Research Staff


The Research Staff at MAPrc are a diverse group of dedicated and dynamic people, with a focus on ground-breaking and innovative outcomes for participant-oriented care. We acknowledge the participant as the hub of all our research activities, and make every effort to ensure continuity of optimum health and wellbeing, in an holistic manner. Our values encompass caring and responding appropriately to our patients/participants; encouraging and achieving excellence through continual learning and improvement; working in partnership and co-operation with all allied health services; being responsible and accountable for the services we provide; and treating all people with integrity, in a friendly, trusting and respectful manner and environment.
MAPrc nurtures a friendly and supportive environment, where team work and individual effort are not only encouraged but applauded. Our work incorporates all areas of mental health, as discussed under ‘Our Research’. We strive to provide educational updates and opportunities to all staff, and encourage the dissemination of knowledge in all areas of the health sector. 
Research activities include project advertisement, ethics processing, project recruitment, participant interaction, project co-ordination and data analysis; development of clinical networks; conference attendance and project presentations; publication of study progress and results within a variety of reputable journals and departmental representation at a diverse range of mental health forums, both nationally and internationally.

Dr Melanie Emonson

Dr Melanie Emonson BBNS (Hons) DPsych (Clin Neuro)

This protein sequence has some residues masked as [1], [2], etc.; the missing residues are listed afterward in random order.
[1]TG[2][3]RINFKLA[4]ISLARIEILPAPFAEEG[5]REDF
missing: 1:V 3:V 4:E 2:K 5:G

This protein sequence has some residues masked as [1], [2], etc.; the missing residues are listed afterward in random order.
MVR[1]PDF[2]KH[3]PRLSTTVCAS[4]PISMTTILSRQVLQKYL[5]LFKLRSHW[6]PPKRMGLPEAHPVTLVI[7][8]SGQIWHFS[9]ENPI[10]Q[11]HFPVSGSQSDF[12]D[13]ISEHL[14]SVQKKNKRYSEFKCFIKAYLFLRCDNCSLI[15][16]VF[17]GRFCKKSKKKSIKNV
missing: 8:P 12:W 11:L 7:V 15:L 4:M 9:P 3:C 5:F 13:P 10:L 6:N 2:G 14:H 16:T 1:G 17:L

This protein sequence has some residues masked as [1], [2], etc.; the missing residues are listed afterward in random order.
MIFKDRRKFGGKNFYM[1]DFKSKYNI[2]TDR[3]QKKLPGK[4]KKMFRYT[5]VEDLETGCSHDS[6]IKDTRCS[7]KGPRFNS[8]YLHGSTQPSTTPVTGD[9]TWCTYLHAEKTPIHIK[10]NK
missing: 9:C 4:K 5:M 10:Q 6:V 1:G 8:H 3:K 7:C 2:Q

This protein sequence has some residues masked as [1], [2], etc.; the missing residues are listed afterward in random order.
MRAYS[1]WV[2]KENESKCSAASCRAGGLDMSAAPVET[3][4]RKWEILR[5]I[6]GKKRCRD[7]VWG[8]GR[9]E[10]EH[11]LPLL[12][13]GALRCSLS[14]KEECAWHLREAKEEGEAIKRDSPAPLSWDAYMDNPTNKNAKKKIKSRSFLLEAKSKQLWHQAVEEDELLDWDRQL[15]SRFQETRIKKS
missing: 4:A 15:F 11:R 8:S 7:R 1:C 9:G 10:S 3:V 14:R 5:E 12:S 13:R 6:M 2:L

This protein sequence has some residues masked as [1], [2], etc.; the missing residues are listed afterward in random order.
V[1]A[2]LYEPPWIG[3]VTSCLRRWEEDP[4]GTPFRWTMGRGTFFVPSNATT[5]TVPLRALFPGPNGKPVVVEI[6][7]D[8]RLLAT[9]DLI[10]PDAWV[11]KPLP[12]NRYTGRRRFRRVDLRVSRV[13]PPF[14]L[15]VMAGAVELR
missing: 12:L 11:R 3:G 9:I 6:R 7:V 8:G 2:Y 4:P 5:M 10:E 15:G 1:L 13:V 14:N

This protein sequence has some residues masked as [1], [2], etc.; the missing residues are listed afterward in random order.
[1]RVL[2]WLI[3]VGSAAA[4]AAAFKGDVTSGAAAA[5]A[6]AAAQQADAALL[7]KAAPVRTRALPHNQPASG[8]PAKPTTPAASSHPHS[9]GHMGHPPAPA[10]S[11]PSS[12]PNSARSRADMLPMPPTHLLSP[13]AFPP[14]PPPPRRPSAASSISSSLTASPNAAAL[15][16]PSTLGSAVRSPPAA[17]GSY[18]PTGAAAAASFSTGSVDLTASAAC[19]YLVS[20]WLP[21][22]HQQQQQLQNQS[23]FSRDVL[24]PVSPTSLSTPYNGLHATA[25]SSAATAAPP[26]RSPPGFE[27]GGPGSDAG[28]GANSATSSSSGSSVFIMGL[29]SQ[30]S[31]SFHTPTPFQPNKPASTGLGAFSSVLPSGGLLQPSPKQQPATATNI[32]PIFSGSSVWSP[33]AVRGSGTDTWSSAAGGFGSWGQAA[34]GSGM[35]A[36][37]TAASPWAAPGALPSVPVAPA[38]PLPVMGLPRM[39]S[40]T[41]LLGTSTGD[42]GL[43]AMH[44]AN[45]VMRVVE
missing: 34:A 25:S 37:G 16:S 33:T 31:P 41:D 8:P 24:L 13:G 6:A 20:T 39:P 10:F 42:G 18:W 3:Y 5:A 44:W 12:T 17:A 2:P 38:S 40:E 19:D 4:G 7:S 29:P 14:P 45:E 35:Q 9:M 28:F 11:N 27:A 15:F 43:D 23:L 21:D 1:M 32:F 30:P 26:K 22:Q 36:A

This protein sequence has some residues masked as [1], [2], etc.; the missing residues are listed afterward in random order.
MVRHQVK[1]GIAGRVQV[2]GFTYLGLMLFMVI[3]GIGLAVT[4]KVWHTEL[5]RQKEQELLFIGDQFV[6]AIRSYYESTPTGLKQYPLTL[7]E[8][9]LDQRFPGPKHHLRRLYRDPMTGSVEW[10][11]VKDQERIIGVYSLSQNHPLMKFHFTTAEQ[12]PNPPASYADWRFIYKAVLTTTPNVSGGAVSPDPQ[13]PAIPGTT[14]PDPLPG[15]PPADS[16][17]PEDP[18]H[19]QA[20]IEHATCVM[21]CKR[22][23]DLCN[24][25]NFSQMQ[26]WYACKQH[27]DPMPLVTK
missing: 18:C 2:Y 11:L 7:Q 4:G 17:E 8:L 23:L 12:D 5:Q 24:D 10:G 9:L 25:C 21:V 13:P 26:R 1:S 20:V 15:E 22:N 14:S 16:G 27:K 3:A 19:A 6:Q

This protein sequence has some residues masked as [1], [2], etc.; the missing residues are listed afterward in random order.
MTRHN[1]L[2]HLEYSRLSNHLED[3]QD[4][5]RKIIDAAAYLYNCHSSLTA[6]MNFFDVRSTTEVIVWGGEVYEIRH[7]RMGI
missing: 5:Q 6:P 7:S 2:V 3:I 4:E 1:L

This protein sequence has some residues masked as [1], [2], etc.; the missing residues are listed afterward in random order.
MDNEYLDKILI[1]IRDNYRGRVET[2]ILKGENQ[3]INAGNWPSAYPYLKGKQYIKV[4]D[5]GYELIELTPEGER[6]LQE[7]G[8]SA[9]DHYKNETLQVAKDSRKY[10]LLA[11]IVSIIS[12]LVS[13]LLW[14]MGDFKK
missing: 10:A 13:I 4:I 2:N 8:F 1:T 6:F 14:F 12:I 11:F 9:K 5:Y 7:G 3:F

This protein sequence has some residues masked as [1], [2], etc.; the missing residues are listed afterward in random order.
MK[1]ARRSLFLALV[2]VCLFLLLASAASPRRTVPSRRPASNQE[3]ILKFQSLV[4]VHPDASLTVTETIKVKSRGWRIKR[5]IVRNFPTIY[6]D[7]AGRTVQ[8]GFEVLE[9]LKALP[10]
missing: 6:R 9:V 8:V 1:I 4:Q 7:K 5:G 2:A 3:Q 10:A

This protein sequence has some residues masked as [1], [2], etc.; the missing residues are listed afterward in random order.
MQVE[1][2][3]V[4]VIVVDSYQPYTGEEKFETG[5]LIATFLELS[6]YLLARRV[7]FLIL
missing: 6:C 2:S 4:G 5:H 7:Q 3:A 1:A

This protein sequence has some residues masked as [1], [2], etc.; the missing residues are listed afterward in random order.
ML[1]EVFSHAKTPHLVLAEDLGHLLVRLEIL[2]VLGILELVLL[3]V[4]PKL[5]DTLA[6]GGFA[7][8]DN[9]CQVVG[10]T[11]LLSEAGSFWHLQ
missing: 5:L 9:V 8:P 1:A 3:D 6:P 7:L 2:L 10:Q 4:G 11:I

Research Co-ordinator/Research Psychologist

Melanie completed her Doctor of Psychology (Clinical Neuropsychology) at Monash University in 2018 under the supervision of A/Prof Kate Hoy, Prof Paul Fitzgerald and Dr Nigel Rogasch. Her thesis investigated the neurobiological and cognitive effects of transcranial direct current stimulation in healthy aging and mild cognitive impairment.  Melanie is the current Research Co-ordinator of the Cognitive Therapeutics Research Program and a Research Psychologist for the Therapeutic Brain Stimulation Team at the Monash Alfred Psychiatry Research Centre. In this position she co-ordinates the randomised clinical trial investigating theta burst stimulation for the treatment of mild-to-moderate Alzheimer’s disease and projects investigating the use of non-invasive brain stimulation techniques to improve cognitive functioning in healthy adults and mild cognitive impairment.

Research interests include investigating the therapeutic benefit of non-invasive brain stimulation treatments to assist cognitive functioning in healthy aging, Alzheimer’s disease and mild cognitive impairment. Melanie is also passionate about the development of neuropsychological interventions to improve daily functioning and quality of life for individuals with cognitive dysfunction.


Phone: (03) 9805 4346



Hoy, K.E., Arnold, S.A., Emonson, M.R.L., Daskalakis, Z..J., & Fitzgerald, P.B. (2014). An investigation into the effects of tDCS dose on cognitive performance over time in patients with schizophrenia. Schizophrenia Research, 155(1-3), 96-100.